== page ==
Other than cricket, Pakistan is failing at every sport that it excelled at in the past
Sports in Pakistan – which have always had a turbulent history – hit a new low recently when Muhammad Waseem, the sole international boxer we have at the moment, declared that his upcoming fight might be the very last time he would be representing Pakistan.
It is indeed a sad day for an already sports-deprived country when top talent is forced to change teams due to years of constant neglect. Waseem wouldn’t even be the first person in the history of his sport to do so. He is following in the footsteps of Syed Hussain Shah, who won a bronze medal at the 1988 Seoul Olympics, the only one Pakistan has won for boxing. Shah too left Pakistan for a better future in Japan. The talent and experience that could and should have been used to hone future local prospects, was instead utilised by the Japanese.
But can we really blame the pugilist for this?
I don’t think so.
It’s not just boxing – we are failing at every single sport, other than cricket, that we excelled at in the past.
If the Olympics are a benchmark to gauge the position of a country with respect to sports, then the situation appears to be extremely bleak. With seven representatives from a population of over 198 million – meaning one athlete from every 27 million – Pakistan sent its smallest-ever Olympics contingent in the 2016 Summer Olympics, comprising more officials than athletes. This is the size of the contingent of a country with the seventh largest population in the world?
The Cook Islands, with a population of over 17,000, had nine participants – that is, almost one Olympic athlete per 1,800 citizens. Jamaica had 63 athletes with a population of only 2.8 million, while many other countries with populations of less than 10 million had Olympic contingents bigger than ours. It was equally embarrassing that even war-torn Iraq had more than 20 athletes.
What hurts even more is the fact that none of our seven athletes even qualified. All players were selected on the wild card basis – usually given to regressive and poor countries that fail to qualify for the Olympics – placing Pakistan in the same category as Afghanistan and Syria. The Pakistani squad did not win a single medal and returned empty-handed for the fifth consecutive time.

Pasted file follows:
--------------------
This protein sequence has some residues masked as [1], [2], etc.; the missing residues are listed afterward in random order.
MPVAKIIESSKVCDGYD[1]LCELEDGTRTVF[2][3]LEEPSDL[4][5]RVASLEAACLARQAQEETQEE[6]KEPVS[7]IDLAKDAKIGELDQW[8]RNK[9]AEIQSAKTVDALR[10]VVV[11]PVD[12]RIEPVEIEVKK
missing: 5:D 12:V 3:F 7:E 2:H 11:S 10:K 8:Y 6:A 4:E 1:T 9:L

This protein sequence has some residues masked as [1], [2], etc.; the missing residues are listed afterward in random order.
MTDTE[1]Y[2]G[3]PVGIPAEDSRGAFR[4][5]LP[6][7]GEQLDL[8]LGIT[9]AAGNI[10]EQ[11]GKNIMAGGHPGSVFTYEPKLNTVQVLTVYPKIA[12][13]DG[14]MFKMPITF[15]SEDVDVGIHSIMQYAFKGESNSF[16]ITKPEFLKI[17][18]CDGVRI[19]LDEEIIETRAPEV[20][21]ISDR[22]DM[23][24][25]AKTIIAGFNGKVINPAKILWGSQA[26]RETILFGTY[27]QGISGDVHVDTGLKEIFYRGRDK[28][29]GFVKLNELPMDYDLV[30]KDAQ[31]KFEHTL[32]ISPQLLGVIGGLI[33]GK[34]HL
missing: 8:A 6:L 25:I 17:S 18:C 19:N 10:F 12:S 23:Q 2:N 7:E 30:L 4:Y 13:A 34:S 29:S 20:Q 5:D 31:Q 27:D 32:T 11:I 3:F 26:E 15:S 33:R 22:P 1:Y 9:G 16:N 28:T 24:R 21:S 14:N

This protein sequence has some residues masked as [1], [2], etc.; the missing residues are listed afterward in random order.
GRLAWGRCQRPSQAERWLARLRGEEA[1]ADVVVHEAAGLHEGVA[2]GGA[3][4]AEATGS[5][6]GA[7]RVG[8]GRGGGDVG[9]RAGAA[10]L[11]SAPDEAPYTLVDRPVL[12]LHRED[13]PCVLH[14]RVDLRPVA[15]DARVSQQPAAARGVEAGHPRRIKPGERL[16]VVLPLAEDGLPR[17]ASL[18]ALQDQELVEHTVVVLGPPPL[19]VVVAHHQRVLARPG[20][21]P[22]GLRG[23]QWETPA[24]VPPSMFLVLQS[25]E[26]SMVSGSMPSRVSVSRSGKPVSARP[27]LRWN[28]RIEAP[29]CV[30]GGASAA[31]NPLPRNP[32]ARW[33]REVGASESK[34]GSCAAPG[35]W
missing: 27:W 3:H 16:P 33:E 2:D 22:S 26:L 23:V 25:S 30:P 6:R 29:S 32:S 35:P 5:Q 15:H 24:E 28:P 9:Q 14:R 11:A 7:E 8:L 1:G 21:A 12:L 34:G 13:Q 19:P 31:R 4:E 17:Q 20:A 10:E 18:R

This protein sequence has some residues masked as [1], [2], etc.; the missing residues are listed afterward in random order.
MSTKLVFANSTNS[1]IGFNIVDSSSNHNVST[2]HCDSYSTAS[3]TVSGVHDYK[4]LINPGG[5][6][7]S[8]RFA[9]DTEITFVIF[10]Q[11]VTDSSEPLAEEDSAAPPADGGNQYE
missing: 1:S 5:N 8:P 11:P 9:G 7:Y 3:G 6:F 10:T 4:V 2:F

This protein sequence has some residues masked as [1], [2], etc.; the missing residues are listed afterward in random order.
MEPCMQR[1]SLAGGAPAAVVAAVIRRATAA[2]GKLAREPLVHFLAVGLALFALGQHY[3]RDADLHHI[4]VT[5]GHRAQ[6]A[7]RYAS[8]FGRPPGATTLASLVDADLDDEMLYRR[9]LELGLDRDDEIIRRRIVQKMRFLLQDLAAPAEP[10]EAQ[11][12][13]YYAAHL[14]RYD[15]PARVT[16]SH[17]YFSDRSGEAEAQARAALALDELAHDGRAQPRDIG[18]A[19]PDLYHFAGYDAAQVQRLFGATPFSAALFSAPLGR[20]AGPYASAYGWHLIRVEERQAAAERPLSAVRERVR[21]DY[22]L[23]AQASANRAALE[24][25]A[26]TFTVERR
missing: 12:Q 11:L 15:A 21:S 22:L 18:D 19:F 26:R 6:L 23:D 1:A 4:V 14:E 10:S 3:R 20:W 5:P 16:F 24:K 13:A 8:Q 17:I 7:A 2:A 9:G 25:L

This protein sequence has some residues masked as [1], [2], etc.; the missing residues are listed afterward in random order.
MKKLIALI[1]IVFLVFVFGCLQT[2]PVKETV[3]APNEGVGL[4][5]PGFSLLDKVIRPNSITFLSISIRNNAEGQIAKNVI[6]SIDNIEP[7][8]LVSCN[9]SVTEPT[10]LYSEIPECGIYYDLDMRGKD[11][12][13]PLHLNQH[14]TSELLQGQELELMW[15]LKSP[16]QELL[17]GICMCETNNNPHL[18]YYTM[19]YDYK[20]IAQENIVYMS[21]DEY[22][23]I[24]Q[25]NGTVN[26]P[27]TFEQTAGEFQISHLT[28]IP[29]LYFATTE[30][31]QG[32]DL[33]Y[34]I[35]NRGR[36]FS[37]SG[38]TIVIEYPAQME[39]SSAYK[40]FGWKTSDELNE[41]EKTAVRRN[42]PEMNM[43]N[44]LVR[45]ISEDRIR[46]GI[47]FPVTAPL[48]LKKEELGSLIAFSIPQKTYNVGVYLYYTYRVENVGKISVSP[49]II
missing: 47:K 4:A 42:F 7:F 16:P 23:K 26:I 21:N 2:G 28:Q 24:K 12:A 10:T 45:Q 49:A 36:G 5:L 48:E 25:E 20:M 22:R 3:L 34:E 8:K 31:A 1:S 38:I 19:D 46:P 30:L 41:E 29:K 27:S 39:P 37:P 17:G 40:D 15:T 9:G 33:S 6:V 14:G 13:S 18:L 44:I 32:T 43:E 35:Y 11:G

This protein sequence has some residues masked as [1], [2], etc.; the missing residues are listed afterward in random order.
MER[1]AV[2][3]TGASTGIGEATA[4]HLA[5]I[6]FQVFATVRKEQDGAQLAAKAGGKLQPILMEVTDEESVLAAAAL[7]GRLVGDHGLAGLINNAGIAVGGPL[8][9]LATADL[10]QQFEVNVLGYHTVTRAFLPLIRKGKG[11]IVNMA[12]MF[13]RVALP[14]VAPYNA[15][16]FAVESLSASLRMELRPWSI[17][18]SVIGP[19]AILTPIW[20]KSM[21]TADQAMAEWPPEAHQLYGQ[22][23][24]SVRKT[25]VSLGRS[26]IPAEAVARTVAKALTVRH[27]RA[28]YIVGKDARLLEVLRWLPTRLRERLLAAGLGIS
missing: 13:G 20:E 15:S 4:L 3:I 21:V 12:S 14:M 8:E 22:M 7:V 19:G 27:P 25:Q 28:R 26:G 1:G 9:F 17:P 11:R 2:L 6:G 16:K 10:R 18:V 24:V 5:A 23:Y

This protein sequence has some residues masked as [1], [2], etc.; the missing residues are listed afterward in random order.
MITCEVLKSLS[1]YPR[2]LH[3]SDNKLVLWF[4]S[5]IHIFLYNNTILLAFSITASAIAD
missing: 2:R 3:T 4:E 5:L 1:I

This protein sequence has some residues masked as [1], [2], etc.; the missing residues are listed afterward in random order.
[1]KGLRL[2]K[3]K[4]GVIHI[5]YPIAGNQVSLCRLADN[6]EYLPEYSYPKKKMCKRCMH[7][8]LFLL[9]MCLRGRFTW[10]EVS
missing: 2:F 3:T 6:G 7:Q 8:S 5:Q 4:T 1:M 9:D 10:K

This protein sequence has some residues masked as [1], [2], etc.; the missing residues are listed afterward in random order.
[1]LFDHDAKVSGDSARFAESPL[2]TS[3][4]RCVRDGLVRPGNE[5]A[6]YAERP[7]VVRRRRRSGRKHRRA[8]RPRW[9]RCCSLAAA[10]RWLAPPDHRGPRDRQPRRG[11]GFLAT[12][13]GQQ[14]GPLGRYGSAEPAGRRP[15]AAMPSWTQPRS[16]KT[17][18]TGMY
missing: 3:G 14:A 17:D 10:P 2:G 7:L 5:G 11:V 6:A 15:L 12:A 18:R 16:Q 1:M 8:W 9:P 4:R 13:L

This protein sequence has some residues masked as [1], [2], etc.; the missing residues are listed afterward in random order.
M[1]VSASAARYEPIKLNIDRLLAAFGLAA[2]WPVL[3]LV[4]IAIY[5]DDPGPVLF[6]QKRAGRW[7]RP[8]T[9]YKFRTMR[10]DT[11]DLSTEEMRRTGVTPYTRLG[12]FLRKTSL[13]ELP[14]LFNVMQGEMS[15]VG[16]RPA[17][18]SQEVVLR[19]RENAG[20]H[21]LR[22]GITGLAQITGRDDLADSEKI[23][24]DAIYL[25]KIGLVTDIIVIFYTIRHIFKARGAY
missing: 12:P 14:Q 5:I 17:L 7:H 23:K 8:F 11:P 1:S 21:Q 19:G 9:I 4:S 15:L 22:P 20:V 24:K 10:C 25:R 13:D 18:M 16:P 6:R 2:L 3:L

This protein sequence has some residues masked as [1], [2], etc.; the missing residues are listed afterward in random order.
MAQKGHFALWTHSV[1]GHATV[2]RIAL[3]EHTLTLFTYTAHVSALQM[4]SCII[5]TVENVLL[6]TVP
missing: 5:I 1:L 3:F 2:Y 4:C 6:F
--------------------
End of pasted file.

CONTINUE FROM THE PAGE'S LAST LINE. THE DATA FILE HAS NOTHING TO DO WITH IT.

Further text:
After the Olympic charade, an inquiry commission should have been established to come up with reasons as to why we failed so miserably. If it was any other country, the presidents of all sports federations would have been sacked, but when has our government placed any attention to any sport, except for cricket?
The government remains indifferent to the plight of any other sport in Pakistan. Sports in the country have been in decline for quite a while, and yet there has been no interest on the government’s part in reviving them. Quaid-e-Azam games may have been a beacon of light for aspiring athletes, before it became a victim to the politics between governing organisations. Even the national games, that happen every year and provide the only domestic platform to local athletes, have been postponed indefinitely.
However, the blame does not rest entirely with the government. Our obsession with cricket must be blamed as well. As a nation, our love for sports has never been balanced – we only care about cricket.
As a result, be it the government or the private sector, no one is interested in sponsoring athletes such as hockey players, boxers, tennis players or runners. When was the last time you saw a non-cricket player featuring in the commercial for any product? Lack of sponsorship is a major reason why talent like Waseem is forced to abandon this country for good.
If we really want to revive sports in Pakistan, our behaviour and attitude towards sports really needs to change. Only then will the government be forced to do something about the sports ordeal we are stuck in. Unless we show the same concern for other sports as we do for cricket, and start holding the sport governing bodies accountable for their actions, we can bid adieu to sports in Pakistan altogether.
The views expressed by the writer and the reader comments do not necessarily reflect the views and policies of The Express Tribune.